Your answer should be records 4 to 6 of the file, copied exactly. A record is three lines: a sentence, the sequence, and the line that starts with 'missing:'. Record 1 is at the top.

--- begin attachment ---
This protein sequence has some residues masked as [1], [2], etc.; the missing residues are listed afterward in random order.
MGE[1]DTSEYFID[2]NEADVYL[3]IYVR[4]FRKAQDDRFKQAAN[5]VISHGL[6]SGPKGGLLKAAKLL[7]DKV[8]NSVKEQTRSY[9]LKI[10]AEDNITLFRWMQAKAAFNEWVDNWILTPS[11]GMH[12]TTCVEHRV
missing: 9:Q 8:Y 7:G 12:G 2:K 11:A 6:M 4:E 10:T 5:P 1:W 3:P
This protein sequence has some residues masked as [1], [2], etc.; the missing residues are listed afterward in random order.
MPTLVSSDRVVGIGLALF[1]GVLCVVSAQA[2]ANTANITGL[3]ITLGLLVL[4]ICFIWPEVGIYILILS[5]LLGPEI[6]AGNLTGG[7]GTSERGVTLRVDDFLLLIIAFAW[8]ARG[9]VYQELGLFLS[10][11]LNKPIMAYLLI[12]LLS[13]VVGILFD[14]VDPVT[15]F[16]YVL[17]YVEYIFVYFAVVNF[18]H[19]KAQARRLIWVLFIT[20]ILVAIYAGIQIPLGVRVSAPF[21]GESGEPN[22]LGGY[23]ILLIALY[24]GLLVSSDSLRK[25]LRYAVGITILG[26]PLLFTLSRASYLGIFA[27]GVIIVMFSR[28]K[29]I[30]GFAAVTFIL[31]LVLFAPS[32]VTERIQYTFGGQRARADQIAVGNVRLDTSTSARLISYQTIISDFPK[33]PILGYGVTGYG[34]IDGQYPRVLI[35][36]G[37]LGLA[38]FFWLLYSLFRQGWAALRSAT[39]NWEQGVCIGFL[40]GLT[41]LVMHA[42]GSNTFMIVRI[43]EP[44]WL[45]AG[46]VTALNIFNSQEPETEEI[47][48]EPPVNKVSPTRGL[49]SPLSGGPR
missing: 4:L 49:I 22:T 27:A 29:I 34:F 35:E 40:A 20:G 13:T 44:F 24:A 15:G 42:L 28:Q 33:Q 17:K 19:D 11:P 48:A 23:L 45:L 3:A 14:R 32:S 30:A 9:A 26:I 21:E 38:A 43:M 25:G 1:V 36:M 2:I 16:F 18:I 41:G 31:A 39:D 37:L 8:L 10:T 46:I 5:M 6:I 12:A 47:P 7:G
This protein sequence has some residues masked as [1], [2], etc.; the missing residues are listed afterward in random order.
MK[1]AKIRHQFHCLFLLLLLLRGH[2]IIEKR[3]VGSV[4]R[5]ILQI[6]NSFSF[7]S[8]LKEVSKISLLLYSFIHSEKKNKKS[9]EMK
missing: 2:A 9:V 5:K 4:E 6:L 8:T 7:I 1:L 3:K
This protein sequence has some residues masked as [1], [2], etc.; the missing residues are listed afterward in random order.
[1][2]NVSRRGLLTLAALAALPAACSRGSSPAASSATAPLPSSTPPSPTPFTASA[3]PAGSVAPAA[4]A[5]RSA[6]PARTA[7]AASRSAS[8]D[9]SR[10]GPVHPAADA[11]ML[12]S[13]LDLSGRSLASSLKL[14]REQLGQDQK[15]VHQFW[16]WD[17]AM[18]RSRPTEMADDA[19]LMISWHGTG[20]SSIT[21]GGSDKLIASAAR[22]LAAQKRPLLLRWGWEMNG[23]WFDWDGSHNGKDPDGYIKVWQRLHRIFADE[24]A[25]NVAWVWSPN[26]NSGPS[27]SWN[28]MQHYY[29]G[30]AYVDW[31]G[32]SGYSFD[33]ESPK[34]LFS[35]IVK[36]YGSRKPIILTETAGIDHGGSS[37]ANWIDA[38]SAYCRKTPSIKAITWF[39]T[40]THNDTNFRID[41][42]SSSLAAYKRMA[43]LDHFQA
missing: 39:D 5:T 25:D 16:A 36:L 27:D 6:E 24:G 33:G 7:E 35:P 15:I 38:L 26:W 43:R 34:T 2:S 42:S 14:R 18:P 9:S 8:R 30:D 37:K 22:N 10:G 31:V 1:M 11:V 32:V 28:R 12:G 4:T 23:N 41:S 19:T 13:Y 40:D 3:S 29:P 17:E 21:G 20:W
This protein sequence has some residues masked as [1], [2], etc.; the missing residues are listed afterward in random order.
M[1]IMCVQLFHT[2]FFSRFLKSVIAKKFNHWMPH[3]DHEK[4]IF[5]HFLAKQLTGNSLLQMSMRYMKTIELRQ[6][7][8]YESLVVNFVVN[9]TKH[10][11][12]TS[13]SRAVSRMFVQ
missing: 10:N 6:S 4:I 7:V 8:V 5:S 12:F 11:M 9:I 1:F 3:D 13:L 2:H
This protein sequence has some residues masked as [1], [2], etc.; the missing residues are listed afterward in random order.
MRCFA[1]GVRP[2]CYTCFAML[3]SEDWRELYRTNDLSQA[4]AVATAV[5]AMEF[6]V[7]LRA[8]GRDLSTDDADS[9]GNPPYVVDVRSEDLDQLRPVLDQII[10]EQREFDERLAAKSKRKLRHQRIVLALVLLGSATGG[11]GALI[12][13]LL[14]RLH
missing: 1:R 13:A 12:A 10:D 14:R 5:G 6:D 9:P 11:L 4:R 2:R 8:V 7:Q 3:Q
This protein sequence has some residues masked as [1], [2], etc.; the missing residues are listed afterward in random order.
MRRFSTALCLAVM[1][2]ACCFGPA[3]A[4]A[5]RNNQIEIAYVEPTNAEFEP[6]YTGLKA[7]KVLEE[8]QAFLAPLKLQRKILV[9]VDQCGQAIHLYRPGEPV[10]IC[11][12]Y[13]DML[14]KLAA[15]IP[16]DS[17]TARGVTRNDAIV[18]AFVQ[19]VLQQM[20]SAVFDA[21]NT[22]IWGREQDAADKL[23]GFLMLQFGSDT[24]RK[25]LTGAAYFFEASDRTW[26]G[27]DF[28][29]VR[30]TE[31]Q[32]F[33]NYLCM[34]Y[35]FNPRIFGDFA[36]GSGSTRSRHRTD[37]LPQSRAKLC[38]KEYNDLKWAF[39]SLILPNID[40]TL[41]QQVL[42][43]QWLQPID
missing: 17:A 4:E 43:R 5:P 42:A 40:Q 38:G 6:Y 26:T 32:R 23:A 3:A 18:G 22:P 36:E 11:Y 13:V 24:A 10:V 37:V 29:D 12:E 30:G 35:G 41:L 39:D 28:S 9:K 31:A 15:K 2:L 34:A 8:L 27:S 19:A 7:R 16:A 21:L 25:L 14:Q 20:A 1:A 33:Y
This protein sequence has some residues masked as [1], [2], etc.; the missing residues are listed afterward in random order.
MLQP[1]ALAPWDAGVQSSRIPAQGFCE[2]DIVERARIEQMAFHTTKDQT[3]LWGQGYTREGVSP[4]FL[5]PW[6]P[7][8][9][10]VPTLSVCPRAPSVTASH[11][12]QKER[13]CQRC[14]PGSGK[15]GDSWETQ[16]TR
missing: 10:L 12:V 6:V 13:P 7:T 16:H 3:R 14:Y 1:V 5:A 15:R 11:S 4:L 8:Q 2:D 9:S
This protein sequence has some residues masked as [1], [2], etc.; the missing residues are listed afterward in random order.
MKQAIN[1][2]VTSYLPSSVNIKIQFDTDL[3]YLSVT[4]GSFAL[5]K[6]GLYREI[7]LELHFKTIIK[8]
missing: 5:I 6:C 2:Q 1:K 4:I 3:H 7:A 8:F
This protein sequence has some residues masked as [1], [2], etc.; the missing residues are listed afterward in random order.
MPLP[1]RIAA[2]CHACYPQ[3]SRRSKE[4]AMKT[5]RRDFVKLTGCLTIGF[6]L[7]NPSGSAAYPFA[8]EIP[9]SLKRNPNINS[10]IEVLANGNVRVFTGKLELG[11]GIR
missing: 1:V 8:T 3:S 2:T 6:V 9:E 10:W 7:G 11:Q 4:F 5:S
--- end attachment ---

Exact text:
This protein sequence has some residues masked as [1], [2], etc.; the missing residues are listed afterward in random order.
[1][2]NVSRRGLLTLAALAALPAACSRGSSPAASSATAPLPSSTPPSPTPFTASA[3]PAGSVAPAA[4]A[5]RSA[6]PARTA[7]AASRSAS[8]D[9]SR[10]GPVHPAADA[11]ML[12]S[13]LDLSGRSLASSLKL[14]REQLGQDQK[15]VHQFW[16]WD[17]AM[18]RSRPTEMADDA[19]LMISWHGTG[20]SSIT[21]GGSDKLIASAAR[22]LAAQKRPLLLRWGWEMNG[23]WFDWDGSHNGKDPDGYIKVWQRLHRIFADE[24]A[25]NVAWVWSPN[26]NSGPS[27]SWN[28]MQHYY[29]G[30]AYVDW[31]G[32]SGYSFD[33]ESPK[34]LFS[35]IVK[36]YGSRKPIILTETAGIDHGGSS[37]ANWIDA[38]SAYCRKTPSIKAITWF[39]T[40]THNDTNFRID[41][42]SSSLAAYKRMA[43]LDHFQA
missing: 39:D 5:T 25:D 16:A 36:L 27:D 6:E 24:G 33:G 7:E 35:P 15:I 38:L 26:W 43:R 34:T 2:S 42:S 14:R 18:P 9:S 8:R 30:D 37:K 22:N 10:G 31:V 1:M 11:V 32:V 28:R 12:G 4:T 23:N 41:S 19:T 13:Y 40:D 3:S 29:P 17:E 21:G 20:W
This protein sequence has some residues masked as [1], [2], etc.; the missing residues are listed afterward in random order.
M[1]IMCVQLFHT[2]FFSRFLKSVIAKKFNHWMPH[3]DHEK[4]IF[5]HFLAKQLTGNSLLQMSMRYMKTIELRQ[6][7][8]YESLVVNFVVN[9]TKH[10][11][12]TS[13]SRAVSRMFVQ
missing: 10:N 6:S 4:I 7:V 8:V 5:S 12:F 11:M 9:I 1:F 3:D 13:L 2:H
This protein sequence has some residues masked as [1], [2], etc.; the missing residues are listed afterward in random order.
MRCFA[1]GVRP[2]CYTCFAML[3]SEDWRELYRTNDLSQA[4]AVATAV[5]AMEF[6]V[7]LRA[8]GRDLSTDDADS[9]GNPPYVVDVRSEDLDQLRPVLDQII[10]EQREFDERLAAKSKRKLRHQRIVLALVLLGSATGG[11]GALI[12][13]LL[14]RLH
missing: 1:R 13:A 12:A 10:D 14:R 5:G 6:D 9:P 11:L 4:R 2:R 8:V 7:Q 3:Q